How truthful are photos in art books?
I recently read comments of 'experts' stating that they would rather look at photos of paintings in art books; so let's see the quality of these photos in the art books.
Above are 4 examples of photos of the Frida Kahlo painting: "Self-portrait in Velvet Dress" (1926) as it is reproduced in 4 books commonly available.
Which of the four is a faithful reproduction of the original? None.
Here some suggestions on how to evaluate with your own eyes the quality of printed images:
1. top left: overall it is too dark and the clouds contrast is too strong. As a result the face is too hard, without a soft transition of colors. The decoration of the dress should be gold not gold-reddish; the blue color in the waves in the background cannot be seen. The correction in black, done by Frida, on the left side of her hair is not to be seen.
2. top right: the background is not brown but black, overall the photo is too pale, washed out and blurred, the worst of the 4 photos.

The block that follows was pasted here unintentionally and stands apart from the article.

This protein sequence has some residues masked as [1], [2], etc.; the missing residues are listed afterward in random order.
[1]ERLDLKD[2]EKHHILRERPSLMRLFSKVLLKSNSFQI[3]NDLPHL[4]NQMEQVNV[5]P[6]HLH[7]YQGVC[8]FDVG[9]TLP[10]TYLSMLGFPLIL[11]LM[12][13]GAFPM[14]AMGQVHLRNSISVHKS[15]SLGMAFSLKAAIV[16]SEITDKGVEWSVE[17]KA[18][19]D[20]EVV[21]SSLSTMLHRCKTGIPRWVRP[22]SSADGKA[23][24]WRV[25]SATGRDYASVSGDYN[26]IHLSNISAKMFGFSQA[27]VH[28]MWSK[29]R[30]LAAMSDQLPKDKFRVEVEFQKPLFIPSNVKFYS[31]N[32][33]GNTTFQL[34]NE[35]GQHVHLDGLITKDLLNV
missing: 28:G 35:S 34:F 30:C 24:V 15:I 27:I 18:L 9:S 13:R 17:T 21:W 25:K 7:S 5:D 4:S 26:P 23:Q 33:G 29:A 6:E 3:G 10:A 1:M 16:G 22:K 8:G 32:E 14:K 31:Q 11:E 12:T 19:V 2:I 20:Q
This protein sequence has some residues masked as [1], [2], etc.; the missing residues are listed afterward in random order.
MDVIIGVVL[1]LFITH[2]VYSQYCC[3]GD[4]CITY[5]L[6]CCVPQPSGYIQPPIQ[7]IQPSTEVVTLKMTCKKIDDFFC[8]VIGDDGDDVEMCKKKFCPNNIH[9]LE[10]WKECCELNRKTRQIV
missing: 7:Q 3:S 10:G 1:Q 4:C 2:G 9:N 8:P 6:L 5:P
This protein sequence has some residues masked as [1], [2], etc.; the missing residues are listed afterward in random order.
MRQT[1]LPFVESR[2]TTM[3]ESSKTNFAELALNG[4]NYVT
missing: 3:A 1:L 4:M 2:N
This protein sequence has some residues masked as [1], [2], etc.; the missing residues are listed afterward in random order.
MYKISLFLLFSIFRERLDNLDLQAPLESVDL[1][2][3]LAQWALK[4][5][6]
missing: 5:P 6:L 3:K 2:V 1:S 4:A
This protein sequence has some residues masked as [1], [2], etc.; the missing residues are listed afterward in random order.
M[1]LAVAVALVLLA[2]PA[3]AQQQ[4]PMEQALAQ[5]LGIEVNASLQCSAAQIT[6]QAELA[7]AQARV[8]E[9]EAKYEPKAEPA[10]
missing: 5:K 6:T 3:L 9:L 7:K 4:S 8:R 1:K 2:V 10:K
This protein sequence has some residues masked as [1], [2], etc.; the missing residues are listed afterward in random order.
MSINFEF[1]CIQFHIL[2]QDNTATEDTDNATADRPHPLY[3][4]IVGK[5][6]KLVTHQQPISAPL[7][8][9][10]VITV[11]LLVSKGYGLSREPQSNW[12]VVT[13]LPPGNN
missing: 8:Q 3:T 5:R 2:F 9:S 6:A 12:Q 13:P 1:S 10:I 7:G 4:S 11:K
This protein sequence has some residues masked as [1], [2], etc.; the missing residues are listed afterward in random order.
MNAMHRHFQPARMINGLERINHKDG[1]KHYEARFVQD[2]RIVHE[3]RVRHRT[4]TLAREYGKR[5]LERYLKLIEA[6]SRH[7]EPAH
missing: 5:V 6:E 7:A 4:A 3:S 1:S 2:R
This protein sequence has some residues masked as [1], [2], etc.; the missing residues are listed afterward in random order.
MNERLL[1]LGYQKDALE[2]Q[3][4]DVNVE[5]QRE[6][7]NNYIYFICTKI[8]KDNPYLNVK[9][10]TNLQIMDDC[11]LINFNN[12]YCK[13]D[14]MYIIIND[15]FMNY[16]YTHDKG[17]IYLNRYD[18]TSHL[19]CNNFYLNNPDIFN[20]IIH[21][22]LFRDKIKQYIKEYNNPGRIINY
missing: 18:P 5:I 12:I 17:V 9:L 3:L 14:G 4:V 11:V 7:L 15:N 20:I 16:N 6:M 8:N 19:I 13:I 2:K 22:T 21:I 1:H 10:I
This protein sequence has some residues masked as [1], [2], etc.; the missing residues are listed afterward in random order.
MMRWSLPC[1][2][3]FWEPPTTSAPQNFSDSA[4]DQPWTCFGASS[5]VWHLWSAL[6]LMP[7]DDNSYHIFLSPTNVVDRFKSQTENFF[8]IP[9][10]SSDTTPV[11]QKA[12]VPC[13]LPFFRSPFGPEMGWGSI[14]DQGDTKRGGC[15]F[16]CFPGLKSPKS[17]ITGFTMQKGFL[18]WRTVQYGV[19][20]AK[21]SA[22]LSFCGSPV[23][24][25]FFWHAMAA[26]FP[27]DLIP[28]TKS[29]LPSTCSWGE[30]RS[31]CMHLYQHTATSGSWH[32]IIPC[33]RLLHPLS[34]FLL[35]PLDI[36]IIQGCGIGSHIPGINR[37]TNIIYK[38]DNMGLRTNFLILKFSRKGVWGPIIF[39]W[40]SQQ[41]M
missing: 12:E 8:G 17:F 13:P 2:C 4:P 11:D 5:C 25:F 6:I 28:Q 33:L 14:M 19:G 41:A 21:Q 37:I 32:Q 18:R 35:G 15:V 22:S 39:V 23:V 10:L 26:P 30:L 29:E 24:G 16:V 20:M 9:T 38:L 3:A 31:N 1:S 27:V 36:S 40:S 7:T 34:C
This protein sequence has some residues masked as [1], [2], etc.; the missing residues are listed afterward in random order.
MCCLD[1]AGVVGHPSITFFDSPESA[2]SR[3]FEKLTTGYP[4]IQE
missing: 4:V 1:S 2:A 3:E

3. bottom left: too red and too dark, the waves in the black background are not visible, the face and neck are too red as if Frida had a sun burnt. The valved dress is brown and not purple.
4. bottom right: the best of the four but the dark background has too much blue.
This painting has been printed mirror-reverse, the sun and the dog are not on the left side but on the right side.
Usually the Frida Kahlo books of Dr. S. Grimberg are of very good color quality.
Photo: Frida Kahlo: Self-portrait with a Portrait of Diego on the Breast and Maria between the Eybrows, 1953-1954 ©Banco de Mexico Diego Rivera & Frida Kahlo Museums Trust
Author: Prof. Dr. Mariella Remund